Rules of Good Roof Design
By Roof Online Staff • Published November 8, 2023
The following guidelines were taken from the book Problems in Roofing Design by B. Harrison McCampbell.
This book examines 101 of the most common roof design issues. Each problem is examined in a separate section. These sections describe the consequences of a particular example of poor roof design and explains how to resolve it, with photographs and drawings that illustrate the problem and its solution.
Although this book was published in 1992 and many roofing materials and installation techniques have changed since then, the principles of roofing that it presents are still valid today (and may possibly be eternal).
Studying this book is an excellent way for roofing novices (or even experienced roofers who have developed bad habits) to gain a proper fundamental understanding of roofing that can be applied when designing, installing, or inspecting roofs.
We keep this book in our own roofing reference library and we strongly recommend it to anyone who installs, inspects, repairs, or maintains roofs.
If there are any copies available, you may be able to find it on Amazon.
The rules presented below apply chiefly to low-slope roofs, but the book itself does examine some problems with pitched roofing materials such as asphalt shingles or tile roofing.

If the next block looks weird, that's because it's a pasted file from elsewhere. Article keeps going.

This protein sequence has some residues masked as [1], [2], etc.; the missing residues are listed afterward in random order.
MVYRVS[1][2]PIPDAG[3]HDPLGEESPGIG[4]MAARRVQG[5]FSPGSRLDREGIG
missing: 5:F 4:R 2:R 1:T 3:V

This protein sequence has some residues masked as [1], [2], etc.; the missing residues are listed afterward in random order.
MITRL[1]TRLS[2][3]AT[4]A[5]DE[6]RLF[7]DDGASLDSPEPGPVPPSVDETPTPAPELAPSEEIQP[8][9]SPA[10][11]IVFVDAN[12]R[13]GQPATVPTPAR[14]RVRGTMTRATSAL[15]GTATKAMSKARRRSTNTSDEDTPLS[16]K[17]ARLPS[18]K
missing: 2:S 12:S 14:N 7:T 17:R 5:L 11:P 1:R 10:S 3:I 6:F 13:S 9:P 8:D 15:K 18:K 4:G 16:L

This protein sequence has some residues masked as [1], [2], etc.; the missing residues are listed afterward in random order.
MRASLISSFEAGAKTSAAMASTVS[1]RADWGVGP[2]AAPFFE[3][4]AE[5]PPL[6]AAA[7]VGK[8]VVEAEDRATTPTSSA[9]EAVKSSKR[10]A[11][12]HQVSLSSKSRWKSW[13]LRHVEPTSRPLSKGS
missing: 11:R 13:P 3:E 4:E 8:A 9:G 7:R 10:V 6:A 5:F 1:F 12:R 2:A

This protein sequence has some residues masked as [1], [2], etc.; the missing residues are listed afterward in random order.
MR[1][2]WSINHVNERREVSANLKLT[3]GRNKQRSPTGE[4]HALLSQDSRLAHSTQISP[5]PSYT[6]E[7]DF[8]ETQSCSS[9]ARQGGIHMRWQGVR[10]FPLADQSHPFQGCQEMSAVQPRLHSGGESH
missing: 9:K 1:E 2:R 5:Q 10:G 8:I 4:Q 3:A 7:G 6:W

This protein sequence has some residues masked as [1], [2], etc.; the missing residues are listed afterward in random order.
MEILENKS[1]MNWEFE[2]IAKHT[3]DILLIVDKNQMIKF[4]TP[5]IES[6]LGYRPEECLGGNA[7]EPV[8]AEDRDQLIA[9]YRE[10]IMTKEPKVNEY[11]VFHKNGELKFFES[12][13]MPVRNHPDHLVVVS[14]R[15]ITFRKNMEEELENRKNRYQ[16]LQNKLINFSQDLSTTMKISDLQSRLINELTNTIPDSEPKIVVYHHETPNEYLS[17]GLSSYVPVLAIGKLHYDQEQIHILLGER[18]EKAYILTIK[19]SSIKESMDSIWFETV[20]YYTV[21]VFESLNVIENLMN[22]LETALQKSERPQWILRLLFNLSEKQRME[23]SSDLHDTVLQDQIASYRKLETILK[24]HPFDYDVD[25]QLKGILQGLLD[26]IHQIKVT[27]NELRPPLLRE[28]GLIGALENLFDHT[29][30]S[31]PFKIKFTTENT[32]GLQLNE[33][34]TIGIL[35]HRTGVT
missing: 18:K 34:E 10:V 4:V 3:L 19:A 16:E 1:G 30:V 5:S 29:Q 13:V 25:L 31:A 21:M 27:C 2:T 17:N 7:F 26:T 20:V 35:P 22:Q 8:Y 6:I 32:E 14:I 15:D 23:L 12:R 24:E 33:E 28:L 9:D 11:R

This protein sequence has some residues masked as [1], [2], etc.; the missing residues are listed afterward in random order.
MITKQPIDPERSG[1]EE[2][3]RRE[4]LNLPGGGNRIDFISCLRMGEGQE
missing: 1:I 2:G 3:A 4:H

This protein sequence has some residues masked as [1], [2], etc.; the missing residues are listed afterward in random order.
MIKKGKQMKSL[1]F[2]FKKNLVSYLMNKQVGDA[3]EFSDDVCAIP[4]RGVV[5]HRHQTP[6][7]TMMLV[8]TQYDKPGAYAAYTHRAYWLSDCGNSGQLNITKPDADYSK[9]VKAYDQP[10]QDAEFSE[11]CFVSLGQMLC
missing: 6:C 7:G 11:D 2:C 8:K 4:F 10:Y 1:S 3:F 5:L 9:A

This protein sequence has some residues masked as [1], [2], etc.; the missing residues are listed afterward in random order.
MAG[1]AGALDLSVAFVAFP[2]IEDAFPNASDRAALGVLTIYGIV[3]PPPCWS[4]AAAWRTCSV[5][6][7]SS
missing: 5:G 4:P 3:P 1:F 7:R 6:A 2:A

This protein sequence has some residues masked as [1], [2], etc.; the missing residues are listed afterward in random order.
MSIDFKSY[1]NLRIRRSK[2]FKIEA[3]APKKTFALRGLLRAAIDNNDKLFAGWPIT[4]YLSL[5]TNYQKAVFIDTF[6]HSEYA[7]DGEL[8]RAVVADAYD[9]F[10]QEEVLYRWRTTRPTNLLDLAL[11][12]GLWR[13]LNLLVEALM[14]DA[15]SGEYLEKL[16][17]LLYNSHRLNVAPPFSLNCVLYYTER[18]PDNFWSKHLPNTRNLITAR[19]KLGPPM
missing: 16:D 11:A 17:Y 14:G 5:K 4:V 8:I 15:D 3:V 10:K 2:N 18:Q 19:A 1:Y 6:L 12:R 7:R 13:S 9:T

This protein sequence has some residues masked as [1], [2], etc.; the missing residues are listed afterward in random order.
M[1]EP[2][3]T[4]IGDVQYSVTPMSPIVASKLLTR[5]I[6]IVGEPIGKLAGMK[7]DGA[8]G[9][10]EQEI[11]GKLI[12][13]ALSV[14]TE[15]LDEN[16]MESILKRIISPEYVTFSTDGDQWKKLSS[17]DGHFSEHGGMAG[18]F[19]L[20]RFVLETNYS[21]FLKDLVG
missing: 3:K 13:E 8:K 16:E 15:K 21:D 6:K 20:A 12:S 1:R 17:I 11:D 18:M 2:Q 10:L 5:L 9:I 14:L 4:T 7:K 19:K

General Rules of Good Roofing Practice
“There are a few general rules of good roofing practice that should be adhered to during the design phase:
1. The first step toward having a successful roof is to have good positive drainage. Build the slope into the roof through the incline of the substrate at a rate of at least 1/4″ per foot. One-half inch should be enough on the high side for most low-sloped roofs. Anything steeper than that will take extra care in the selection of materials and methods of installation, so beware.
2. Keep roof drains away from column lines. It is always convenient to hide downspout piping within the web of a steel column, but, unfortunately, the top of the column is at the high point of the roof. The best location for the roof drain is at mid-span of the structural member where the low point is, or along an exterior wall with the structure sloping down toward the wall. Then you could use “crickets” or “saddles” to divert the water in a positive fashion along the walls to each roof drain.
3. Try to avoid using gravel on your roofs. Gravel, if not already, is soon to be a limited-quantity item. There is only so much. Not unlike water, it has always been around. But everything has a limit. Smooth-surface roofs are lighter in weight and easier to maintain. If you use a coating on the roof, that also serves two purposes—it eases the thermal load on the immediate roof surface and it allows the maintenance to be generally limited to the coating and not the roofing material below.